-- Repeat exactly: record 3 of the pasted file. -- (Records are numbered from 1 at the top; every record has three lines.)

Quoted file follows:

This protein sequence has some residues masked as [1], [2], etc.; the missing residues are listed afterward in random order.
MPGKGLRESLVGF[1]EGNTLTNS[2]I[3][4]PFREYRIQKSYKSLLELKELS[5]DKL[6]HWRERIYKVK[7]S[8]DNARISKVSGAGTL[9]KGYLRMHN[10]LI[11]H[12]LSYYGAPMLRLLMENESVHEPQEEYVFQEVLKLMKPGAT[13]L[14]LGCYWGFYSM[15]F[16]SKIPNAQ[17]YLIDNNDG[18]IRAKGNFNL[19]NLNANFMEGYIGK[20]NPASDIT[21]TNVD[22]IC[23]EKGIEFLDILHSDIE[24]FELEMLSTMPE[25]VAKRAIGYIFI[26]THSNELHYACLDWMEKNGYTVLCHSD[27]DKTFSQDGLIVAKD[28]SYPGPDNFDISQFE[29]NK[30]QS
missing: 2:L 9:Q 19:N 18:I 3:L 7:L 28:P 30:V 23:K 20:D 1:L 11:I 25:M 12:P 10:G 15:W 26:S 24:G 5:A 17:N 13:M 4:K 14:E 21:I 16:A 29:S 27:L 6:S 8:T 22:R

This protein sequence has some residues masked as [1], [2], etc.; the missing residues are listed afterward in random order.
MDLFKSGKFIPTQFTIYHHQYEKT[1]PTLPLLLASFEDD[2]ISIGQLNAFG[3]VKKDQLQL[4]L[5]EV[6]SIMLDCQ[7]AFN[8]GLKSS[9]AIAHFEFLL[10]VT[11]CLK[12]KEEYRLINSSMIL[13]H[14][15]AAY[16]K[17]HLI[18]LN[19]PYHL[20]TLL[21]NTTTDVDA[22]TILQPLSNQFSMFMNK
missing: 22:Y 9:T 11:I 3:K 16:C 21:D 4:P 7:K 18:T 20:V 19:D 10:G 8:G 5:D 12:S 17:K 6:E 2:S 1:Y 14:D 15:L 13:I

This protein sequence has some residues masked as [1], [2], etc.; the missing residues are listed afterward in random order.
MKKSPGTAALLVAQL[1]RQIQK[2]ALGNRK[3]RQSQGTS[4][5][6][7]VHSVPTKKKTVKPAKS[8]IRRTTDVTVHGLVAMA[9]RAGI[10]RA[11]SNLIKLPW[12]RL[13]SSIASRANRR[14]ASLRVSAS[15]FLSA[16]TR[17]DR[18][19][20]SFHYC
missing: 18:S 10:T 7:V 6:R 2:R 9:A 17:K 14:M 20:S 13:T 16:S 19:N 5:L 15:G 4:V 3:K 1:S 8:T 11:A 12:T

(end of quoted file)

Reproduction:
This protein sequence has some residues masked as [1], [2], etc.; the missing residues are listed afterward in random order.
MKKSPGTAALLVAQL[1]RQIQK[2]ALGNRK[3]RQSQGTS[4][5][6][7]VHSVPTKKKTVKPAKS[8]IRRTTDVTVHGLVAMA[9]RAGI[10]RA[11]SNLIKLPW[12]RL[13]SSIASRANRR[14]ASLRVSAS[15]FLSA[16]TR[17]DR[18][19][20]SFHYC
missing: 18:S 10:T 7:V 6:R 2:R 9:A 17:K 14:M 20:S 13:T 16:S 19:N 5:L 15:G 4:V 3:K 1:S 8:T 11:A 12:T